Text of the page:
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St. John’s Lutheran School Waiver Application Process and Safety Protocols

On Friday, July 17, Governor Gavin Newsom put forth the COVID-19 and Reopening In-Person Learning Framework for K-12 Schools in California. St. John’s Lutheran School is an elementary school located in Old Towne Orange, California. St. John’s Lutheran School has continuously operated in Orange since 1883, serving families with a high-quality education.

St. John’s Lutheran School has nearly 700 students. These families serve our community in a wide variety of ways from doctors and nurses to firefighters, law enforcement, and many other “essential worker” positions. The school is a critical piece of all family’s life, not only educating their child, but caring for the children while they are working, working even during the pandemic.

Waiver Application (p. 6)

School Waiver St. John’s Lutheran School August 4 2020

Background Information

St. John’s Lutheran School – private school

Number of schools – 1

Enrollment – 511

Superintendent (or equivalent name) – Dr. Jacob D. Hollatz

Grades/Number of Students Proposed to Reopen:

Kindergarten: 73 – 3 classes

1st grade: 62 – 3 classes

2nd grade: 75 – 3 classes

3rd grade: 65 – 3 classes

4th grade: 73 – 3 classes

5th grade: 79 – 3 classes

6th grade: 84 – 3 classes

Date of proposed reopening: August 18, 2020

Name of person completing application: Dr. Jacob D. Hollatz

Phone number: (714) 288-4406

Date: August 4, 2020

I. Consultation

Labor:

The teachers, instructional assistants, and office staff at St. John’s deeply desire to be back at work and have students physically in classrooms. The staff was presented with the health, safety and re-opening protocols on July 20 and have agreed that they overwhelmingly prefer to teach in person than online. The teaching, support, and administrative staff were surveyed about their desire for teaching modality. 90% of them want to come back.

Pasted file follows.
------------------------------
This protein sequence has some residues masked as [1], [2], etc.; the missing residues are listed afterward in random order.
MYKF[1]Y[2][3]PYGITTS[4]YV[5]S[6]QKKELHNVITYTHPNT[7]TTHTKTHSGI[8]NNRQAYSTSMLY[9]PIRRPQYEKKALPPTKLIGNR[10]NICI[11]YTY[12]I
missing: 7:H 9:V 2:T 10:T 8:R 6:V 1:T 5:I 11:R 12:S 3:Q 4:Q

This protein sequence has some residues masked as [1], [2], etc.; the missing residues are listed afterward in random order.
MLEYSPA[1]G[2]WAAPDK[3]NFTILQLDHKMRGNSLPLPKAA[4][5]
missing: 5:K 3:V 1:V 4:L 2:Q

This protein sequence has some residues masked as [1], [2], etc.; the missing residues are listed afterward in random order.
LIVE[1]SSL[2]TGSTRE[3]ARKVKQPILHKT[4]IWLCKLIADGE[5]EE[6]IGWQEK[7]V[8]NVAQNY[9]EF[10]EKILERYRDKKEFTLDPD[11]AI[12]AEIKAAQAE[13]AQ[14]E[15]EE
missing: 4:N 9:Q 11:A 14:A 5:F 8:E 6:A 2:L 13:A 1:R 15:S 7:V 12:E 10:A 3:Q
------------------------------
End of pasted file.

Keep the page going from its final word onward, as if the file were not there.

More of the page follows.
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Parent and Community Organizations

School Age Care (on side day care) – July 20, 2020 consultation – the day care staff results are included in the staff results above and are overwhelmingly ready to start school face-to-face.

St. John’s also has a parent Auxiliary or PTA. The executive board of this organization was surveyed and they unanimously want to come back to school. They were consulted on July 30, 2020. Parents were also surveyed on July 14. 73% of parents desired the school to open face-to-face and that survey had a 95% response rate. See the survey results below.

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Since St. John’s is a private school, we have no official labor organization. Our teachers were provided with an anonymous survey to express their interest in returning to campus and the results are in the above graphs.

II. Elementary School Reopening Plans

The information below in the documents confirms that St. John’s Lutheran School reopening plan(s) address the following, consistent with guidance from the California Department of Public Health and the local health department, have been published on the website of the local educational agency (on this site and on http://www.sjls.org):

Cleaning and Disinfection

See the Infectious Disease Prevention Plan below.

Cohorting

See the Health, Safety and Reopening Plan below.

Entrances, Egresses, and Movement Within the School

See the Health, Safety and Reopening Plan below as well as the entrance/exit maps below.

CAMPUS_MAP_StJohnsOrange AM DROP OFF AREAS

CAMPUS_MAP_StJohnsOrange PM Drop off areas

Face Coverings and Other Essential Protective Gear

See the Health, Safety and Reopening Plan below.

Health Screenings for Students and Staff

See the Health, Safety and Reopening Plan and the Infectious Disease Prevention Plan below.

Healthy Hygiene Practices

See the Health, Safety and Reopening Plan below.

Identification and Contact Tracing